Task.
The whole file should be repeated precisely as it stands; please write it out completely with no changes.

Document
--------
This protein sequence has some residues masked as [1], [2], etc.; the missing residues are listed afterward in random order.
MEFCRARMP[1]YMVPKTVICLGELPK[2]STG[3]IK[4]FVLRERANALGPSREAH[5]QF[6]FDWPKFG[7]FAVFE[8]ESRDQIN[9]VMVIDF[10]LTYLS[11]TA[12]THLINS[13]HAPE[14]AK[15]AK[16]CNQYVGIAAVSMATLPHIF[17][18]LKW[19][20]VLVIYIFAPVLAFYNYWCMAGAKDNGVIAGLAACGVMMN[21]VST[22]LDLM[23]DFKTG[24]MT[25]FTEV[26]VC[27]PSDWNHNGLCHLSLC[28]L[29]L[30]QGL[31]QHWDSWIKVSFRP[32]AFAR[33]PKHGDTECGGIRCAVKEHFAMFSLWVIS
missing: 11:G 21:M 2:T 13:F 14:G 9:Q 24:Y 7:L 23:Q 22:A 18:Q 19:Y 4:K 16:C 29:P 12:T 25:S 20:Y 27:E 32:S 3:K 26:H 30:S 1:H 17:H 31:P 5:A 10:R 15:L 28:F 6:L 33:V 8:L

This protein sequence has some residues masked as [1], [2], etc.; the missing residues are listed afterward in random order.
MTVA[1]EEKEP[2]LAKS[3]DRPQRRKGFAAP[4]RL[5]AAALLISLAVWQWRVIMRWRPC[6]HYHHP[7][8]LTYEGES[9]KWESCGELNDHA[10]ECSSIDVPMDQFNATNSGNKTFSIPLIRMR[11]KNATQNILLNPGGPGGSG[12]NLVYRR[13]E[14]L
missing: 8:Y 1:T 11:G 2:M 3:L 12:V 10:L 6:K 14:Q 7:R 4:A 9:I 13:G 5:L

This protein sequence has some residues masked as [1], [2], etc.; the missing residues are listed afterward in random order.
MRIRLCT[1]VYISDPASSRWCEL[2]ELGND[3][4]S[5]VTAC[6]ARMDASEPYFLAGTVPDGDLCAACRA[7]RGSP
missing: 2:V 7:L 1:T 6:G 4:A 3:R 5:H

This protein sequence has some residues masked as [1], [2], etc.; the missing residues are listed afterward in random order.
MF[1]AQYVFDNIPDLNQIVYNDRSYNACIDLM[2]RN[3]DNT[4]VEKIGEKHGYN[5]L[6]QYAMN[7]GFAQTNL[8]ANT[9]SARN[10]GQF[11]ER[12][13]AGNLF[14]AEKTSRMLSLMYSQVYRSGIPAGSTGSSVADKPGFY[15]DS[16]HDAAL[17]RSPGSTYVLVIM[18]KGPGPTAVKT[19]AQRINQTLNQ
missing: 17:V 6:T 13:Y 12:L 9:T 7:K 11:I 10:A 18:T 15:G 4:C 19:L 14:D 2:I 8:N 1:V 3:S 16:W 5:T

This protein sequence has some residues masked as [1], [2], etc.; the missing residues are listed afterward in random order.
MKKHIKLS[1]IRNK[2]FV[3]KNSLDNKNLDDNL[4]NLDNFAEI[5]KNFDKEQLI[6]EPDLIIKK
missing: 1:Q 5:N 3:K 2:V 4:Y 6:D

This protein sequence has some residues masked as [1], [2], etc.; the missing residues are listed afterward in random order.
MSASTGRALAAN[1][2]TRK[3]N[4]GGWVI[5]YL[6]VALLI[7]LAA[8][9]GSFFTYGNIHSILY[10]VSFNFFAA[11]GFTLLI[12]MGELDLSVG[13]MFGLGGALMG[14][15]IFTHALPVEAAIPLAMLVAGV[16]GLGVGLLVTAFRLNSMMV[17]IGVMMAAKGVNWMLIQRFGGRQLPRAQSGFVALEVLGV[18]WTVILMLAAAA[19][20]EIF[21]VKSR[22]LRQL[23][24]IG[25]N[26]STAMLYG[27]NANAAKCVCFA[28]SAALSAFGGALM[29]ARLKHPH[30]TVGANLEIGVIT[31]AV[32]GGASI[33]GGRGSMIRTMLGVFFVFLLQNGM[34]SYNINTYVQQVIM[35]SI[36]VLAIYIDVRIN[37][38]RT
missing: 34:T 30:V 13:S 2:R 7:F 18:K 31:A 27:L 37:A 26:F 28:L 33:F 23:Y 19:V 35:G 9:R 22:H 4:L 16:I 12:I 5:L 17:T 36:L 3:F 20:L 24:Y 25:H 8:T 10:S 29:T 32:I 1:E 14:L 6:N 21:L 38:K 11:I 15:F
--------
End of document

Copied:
This protein sequence has some residues masked as [1], [2], etc.; the missing residues are listed afterward in random order.
MEFCRARMP[1]YMVPKTVICLGELPK[2]STG[3]IK[4]FVLRERANALGPSREAH[5]QF[6]FDWPKFG[7]FAVFE[8]ESRDQIN[9]VMVIDF[10]LTYLS[11]TA[12]THLINS[13]HAPE[14]AK[15]AK[16]CNQYVGIAAVSMATLPHIF[17][18]LKW[19][20]VLVIYIFAPVLAFYNYWCMAGAKDNGVIAGLAACGVMMN[21]VST[22]LDLM[23]DFKTG[24]MT[25]FTEV[26]VC[27]PSDWNHNGLCHLSLC[28]L[29]L[30]QGL[31]QHWDSWIKVSFRP[32]AFAR[33]PKHGDTECGGIRCAVKEHFAMFSLWVIS
missing: 11:G 21:M 2:T 13:F 14:G 9:Q 24:Y 7:L 23:Q 22:A 18:Q 19:Y 4:K 16:C 29:P 12:T 25:S 20:Y 27:E 32:S 3:K 26:H 30:S 1:H 17:H 31:P 5:A 10:R 15:L 28:F 6:L 33:V 8:L

This protein sequence has some residues masked as [1], [2], etc.; the missing residues are listed afterward in random order.
MTVA[1]EEKEP[2]LAKS[3]DRPQRRKGFAAP[4]RL[5]AAALLISLAVWQWRVIMRWRPC[6]HYHHP[7][8]LTYEGES[9]KWESCGELNDHA[10]ECSSIDVPMDQFNATNSGNKTFSIPLIRMR[11]KNATQNILLNPGGPGGSG[12]NLVYRR[13]E[14]L
missing: 8:Y 1:T 11:G 2:M 3:L 12:V 10:L 6:K 14:Q 7:R 4:A 9:I 13:G 5:L

This protein sequence has some residues masked as [1], [2], etc.; the missing residues are listed afterward in random order.
MRIRLCT[1]VYISDPASSRWCEL[2]ELGND[3][4]S[5]VTAC[6]ARMDASEPYFLAGTVPDGDLCAACRA[7]RGSP
missing: 2:V 7:L 1:T 6:G 4:A 3:R 5:H

This protein sequence has some residues masked as [1], [2], etc.; the missing residues are listed afterward in random order.
MF[1]AQYVFDNIPDLNQIVYNDRSYNACIDLM[2]RN[3]DNT[4]VEKIGEKHGYN[5]L[6]QYAMN[7]GFAQTNL[8]ANT[9]SARN[10]GQF[11]ER[12][13]AGNLF[14]AEKTSRMLSLMYSQVYRSGIPAGSTGSSVADKPGFY[15]DS[16]HDAAL[17]RSPGSTYVLVIM[18]KGPGPTAVKT[19]AQRINQTLNQ
missing: 17:V 6:T 13:Y 12:L 9:T 7:K 11:I 10:A 18:T 15:G 4:C 19:L 14:D 2:I 8:N 1:V 3:S 16:W 5:T

This protein sequence has some residues masked as [1], [2], etc.; the missing residues are listed afterward in random order.
MKKHIKLS[1]IRNK[2]FV[3]KNSLDNKNLDDNL[4]NLDNFAEI[5]KNFDKEQLI[6]EPDLIIKK
missing: 1:Q 5:N 3:K 2:V 4:Y 6:D

This protein sequence has some residues masked as [1], [2], etc.; the missing residues are listed afterward in random order.
MSASTGRALAAN[1][2]TRK[3]N[4]GGWVI[5]YL[6]VALLI[7]LAA[8][9]GSFFTYGNIHSILY[10]VSFNFFAA[11]GFTLLI[12]MGELDLSVG[13]MFGLGGALMG[14][15]IFTHALPVEAAIPLAMLVAGV[16]GLGVGLLVTAFRLNSMMV[17]IGVMMAAKGVNWMLIQRFGGRQLPRAQSGFVALEVLGV[18]WTVILMLAAAA[19][20]EIF[21]VKSR[22]LRQL[23][24]IG[25]N[26]STAMLYG[27]NANAAKCVCFA[28]SAALSAFGGALM[29]ARLKHPH[30]TVGANLEIGVIT[31]AV[32]GGASI[33]GGRGSMIRTMLGVFFVFLLQNGM[34]SYNINTYVQQVIM[35]SI[36]VLAIYIDVRIN[37][38]RT
missing: 34:T 30:V 13:S 2:R 7:F 18:K 31:A 27:L 37:A 26:F 28:L 33:F 23:Y 19:V 35:G 9:R 22:H 4:L 16:I 12:I 5:L 17:T 36:L 3:F 20:L 24:Y 25:H 8:T 10:S 29:T 32:I 1:E 14:L 6:N 21:L 38:K 11:I 15:F